March Mad ... er, mayhem, NASCAR style

Calling Martinsville a tight track doesn't do it justice. A throwback to a bygone NASCAR era, it's given drivers fits for years. AP Photo/Gerry Broome, File

So you say you want a little March Madness, do you?

Well … wait … I've got a call on the other line … Hello … yep … uh huh … mmmm … OK, thanks.

Ladies and gentlemen, I have just been informed by the ESPN legal department that if I use that phrase again -- the one that starts with M and M -- I will be taken into custody by CBS Sports and forced to sit in a room and watch old Billy Packer tapes on a continuous loop, A Clockwork Orange-style.

Anyway, my point is this.

Whenever NASCAR fans and competitors hear all the talk about how brutal this month can be for the teams in the NCAA basketball tournament, we have to suppress a collective smirk.

Sixty-five teams, three weeks, 12 locations, one champion.

Whatever, dude.

How about a 43-team, three-week, 1,334-lap, bunkhouse stampede that history says will separate the real contenders for the Cup Series title from the teams that are merely sheep dressed in wolves' sheet metal?

"I have always said that by the time we get to May we have a pretty good idea who is in this for the long haul and who isn't," says Jeff Burton, who will spend the month with one eye on the track and the other on his beloved, newly-crowned ACC champion Duke Blue Devils. "When the weather warms up, so does the points race. It all becomes very real come springtime."

When the checkered flag falls this Sunday afternoon, teams will no longer be protected by the top 35 owner points positions from 2008 and will be go-or-go-home based on the '09 rankings. That means I'm talking to you Ryan Newman, Mark Martin, Aric Almirola, and Sliced Bread.

And a walk through recent history reveals that the top 12 once we reach April is a pretty safe bet to also be the dozen teams that make the Chase for the Sprint Cup in September. (One year ago only two of the eventual Chasers, Matt Kenseth and Jeff Gordon, were outside the top 12 when we left Texas -- and they were 13th and 14th.) That means I'm talking to you Dale Earnhardt Jr., Kasey Kahne, Baby Burton, and yes, even you Mr. Three-time Defending Champ.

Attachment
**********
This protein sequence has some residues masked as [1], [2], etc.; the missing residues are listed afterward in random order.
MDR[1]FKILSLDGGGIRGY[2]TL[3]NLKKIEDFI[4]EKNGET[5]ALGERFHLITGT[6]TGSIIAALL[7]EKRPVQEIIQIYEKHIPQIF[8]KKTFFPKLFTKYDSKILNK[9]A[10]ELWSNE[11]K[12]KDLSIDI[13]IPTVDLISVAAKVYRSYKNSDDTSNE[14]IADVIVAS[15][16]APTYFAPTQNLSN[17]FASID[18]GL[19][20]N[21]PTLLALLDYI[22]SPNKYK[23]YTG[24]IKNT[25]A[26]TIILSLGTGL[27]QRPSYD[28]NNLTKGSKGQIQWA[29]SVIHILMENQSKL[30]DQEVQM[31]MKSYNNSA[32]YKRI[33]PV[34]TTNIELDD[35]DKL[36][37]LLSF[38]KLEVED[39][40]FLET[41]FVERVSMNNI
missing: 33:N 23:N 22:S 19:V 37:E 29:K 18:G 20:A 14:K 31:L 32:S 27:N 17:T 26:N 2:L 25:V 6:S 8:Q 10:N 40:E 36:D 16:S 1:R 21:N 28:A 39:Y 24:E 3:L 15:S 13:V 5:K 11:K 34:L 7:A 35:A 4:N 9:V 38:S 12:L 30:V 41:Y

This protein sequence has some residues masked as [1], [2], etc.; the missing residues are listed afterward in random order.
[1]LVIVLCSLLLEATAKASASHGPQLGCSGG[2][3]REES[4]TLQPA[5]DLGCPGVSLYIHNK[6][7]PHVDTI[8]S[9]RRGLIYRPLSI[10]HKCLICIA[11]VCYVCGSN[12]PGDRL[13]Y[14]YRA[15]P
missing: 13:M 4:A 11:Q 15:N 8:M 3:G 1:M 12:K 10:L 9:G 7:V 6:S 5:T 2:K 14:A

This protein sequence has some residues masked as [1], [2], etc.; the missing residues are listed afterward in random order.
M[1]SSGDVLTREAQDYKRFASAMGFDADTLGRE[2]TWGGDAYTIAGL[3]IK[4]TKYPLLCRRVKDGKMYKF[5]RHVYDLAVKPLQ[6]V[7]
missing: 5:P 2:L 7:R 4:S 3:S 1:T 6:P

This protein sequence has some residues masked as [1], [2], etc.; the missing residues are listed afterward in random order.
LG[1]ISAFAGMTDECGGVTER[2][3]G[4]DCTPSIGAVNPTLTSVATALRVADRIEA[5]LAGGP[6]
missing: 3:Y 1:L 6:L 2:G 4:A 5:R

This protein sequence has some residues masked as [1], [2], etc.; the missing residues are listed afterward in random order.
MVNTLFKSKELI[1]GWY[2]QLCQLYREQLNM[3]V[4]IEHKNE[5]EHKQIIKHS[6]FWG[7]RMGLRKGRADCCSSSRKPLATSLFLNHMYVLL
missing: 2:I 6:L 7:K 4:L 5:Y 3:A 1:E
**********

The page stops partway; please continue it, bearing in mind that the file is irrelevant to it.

"The Chase really has shortened the season up," Jimmie Johnson admitted at this same time one year ago. "These races where we used to kind of feel things out and settle into a rhythm now feel just as intense as the races in the fall. You can't win the championship in the spring, but you can sure lose it."

Or as William Shakespeare almost put it -- Beware the rides of March.

We begin this Sunday at Bristol Motor Speedway, a place that has humbled more young studs than Bobby Knight.

"I looked at the 2009 schedule when it came out and thought, all right, an off week to catch our breath," says Elliott Sadler, who is a professed UNC Tar Heels fan and was offered a hoops scholarship to James Madison before an injury forced him to concentrate on racing. "Then I realized that Bristol is the race coming out of the time off. That's like someone waking you up from a nap by slapping you in the face."

Yeah, with a tire iron. Sadler does own a victory at Thunder Valley, but it came eight years ago. In 21 career BMS starts, the best power forward in the garage has finished 24th or worse 11 times.

Next it's on to Martinsville, a place that is probably too small, too old and too crowded to be a modern-day NASCAR venue, but tradition demands that we keep playing there. In other words, it's racing's version of Cameron Indoor Stadium.

"The first time I went to Bristol, I just started laughing," recalls Missouri Tigers alum Carl Edwards. "Then we went to Martinsville and it was like we were racing in the Bristol parking lot. I said, 'You want me to drive one of these cars into one of those corners without wrecking? And you want me to do it 500 times in all four corners with 42 other cars? Yeah, right.'"

Then, as the NCAA welcomes its Final Four to Detroit (hey, isn't that Motor City?), the teams -- or, more accurately, what's left of them after two weeks of short-track racing -- head west to the cyclone-fast Texas Motor Speedway.

"Fans and experts like to talk about speed at Daytona and Talladega," observes Kentucky Wildcats loyalist Michael Waltrip, who comes out of the break clinging to 16th in points (UK would've been thrilled with a 16 seed, but didn't get an NCAA invite). "But nowhere do you feel how fast we're going [more] than you do at Texas. Especially when you get turned around backwards. Trust me, I know. Like Daytona and Talladega, things can go very wrong in a very big hurry and it can totally not be your fault."

On Monday, April 6, Ford Field will welcome around 75,000 fans for the culmination of March Mad … er, Spring Stupidity. One day earlier, The Great American Speedway in Fort Worth will more than double that crowd.

When the NCAA tourney comes to a close, one team will be rewarded with a big trophy, a cut-up basketball net, and get their names in the paper.

The reward for surviving NASCAR's month of madness? A weekend off to prepare for the searing heat of the Arizona desert, the door-banging restrictor plate of Talladega, more short-track racing at Richmond, and Darlington, aka the Track Too Tough To Tame.

"It never stops," team owner Robert Yates once told me as he looked over his two destroyed race cars as they were being sawed apart to fit back into their haulers at Bristol. "It's madness."

Yes it is, and it certainly is not confined to March.

Ryan McGee, a senior writer for ESPN The Magazine, is the author of "ESPN Ultimate NASCAR: 100 Defining Moments in Stock Car Racing History." He can be reached at mcgeespn@yahoo.com.